By Mike S
In another great example of What Not To Do, the intelligence firm Strategic Forecasting, Inc, apparently made no attempt whatsoever to comply with PCI DSS.
Antisec breached Stratfor’s networks several weeks ago, according to sources within the group that attacked the firm. On Saturday, Antisec began posting credit card details of a few Stratfor customers on Internet Relay Chat. But that’s just the start of a much larger data dump, the group claims. Anonymous is planning to release much more information—up to 200GB worth, in parts throughout the week leading up to New Year’s Eve. That trove allegedly includes 860,000 usernames, e-mails, and md5-hashed passwords; data from 75,000 credit cards, including security codes used for no-card-present transactions; and over 2.5 million Stratfor e-mails, internal Stratfor documents from the company’s intranet, and support tickets from it.stratfor.com.
According to Antisec, Stratfor was using the e-commerce suite Ubercart to handle customer information. The software has built-in encryption, but Stratfor apparently used custom modules that stored customer data in cleartext. Additionally, Stratfor appears to have stored the card security code of its customers, a practice generally prohibited by credit card companies.
So they stored the security code, stored the entire unencrypted credit card number, used plain-jane md5-hashed passwords, and left everything wide open, and disabled what security features were built-in to the software they were using.
Very Bad Practice.
By Mike S
One thing I really enjoy about computer sercurity is learning from other peoples’ mistakes.
While the scale of this particular ring may be significant, the methods used by the attackers were hardly sophisticated. According to the indictment, the systems attacked were discovered through a targeted port scan of blocks of IP addresses to detect systems with a specific type of remote desktop access software running on them. The software provided a ready-made back door for the hackers to gain entry to the POS systems. The PCI Security Standards Council, which governs credit card and debit card payment systems security, requires two-factor authentication for remote access to POS systems—something the applications used by these retailers clearly didn’t have.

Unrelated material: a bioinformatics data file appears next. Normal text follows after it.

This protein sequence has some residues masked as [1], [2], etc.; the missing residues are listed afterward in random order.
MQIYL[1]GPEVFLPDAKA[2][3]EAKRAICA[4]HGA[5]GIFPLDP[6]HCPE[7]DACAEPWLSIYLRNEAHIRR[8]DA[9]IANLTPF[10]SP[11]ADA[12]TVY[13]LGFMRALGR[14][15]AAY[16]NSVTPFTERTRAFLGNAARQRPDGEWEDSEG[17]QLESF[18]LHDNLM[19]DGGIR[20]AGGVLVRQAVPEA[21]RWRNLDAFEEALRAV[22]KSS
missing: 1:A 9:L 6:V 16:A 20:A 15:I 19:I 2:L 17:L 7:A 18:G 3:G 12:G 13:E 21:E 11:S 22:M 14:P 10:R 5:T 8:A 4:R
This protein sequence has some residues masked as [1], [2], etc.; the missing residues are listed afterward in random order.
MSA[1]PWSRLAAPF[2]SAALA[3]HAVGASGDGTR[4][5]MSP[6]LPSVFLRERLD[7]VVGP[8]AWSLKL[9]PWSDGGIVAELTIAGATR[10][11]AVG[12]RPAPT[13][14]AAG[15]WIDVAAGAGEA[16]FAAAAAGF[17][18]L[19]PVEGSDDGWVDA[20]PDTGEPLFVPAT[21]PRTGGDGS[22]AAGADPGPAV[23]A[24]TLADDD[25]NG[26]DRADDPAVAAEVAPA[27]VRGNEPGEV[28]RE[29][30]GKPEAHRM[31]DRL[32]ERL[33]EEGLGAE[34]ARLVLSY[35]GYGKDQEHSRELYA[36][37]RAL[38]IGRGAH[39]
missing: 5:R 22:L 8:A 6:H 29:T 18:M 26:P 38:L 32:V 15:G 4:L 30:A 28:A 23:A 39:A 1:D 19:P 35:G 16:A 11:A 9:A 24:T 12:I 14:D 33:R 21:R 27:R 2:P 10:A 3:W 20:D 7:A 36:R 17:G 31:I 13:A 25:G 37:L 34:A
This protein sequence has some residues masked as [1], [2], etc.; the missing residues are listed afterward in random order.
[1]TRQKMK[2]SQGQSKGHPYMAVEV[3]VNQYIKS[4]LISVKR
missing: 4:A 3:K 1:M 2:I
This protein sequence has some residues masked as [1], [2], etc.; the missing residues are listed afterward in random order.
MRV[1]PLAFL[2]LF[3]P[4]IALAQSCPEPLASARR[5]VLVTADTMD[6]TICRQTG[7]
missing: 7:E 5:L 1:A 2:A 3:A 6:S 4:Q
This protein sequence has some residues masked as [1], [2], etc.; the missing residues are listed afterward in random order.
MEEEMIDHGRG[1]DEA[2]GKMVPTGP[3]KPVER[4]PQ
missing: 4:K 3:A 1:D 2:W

“With PCI compliance, those apps shouldn’t be on those systems,” said Konrad Fellmann, audit and compliance manager for SecureState, an IT security firm with a practice in retail security auditing, in an interview with Ars. But small retailers who don’t store credit card data are not required to have the same level of auditing as larger companies, Fellmann said.
It’s hard to believe a corporation as large as Subway put so little effort into PCI compliance, but this could have easily been discovered with an external scan, log monitoring, in-scope review, systems change monitoring, malware scanning, and so on and so forth.
So will Subway now have to post the Black Mark of Shame in every franchise?
By Mike S
Something you should read if you store data with Amazon, or even if you don’t, because:
“They basically are telling you compliance is all up to you regardless of the regulation,” said Joe Granneman, an information security professional with experience in the heavily regulated industries of health care and financial services. “This makes a lot of sense because there is no good way for Amazon to guarantee compliance when it only provides the infrastructure. The customer connects the infrastructure together and builds on top of it, which Amazon cannot guarantee. This document drives home the fact that compliance is still up to the customer and not the IaaS provider.”
By Mike S
SearchSecurity.com interviews Ramon Krikken on tokenization vs. encryption.
By Mike S
The PCI Security Standards Council issued a new guidance to help IT administrators deploy and manage cloud environments and virtual data centers while ensuring PCI compliance where necessary.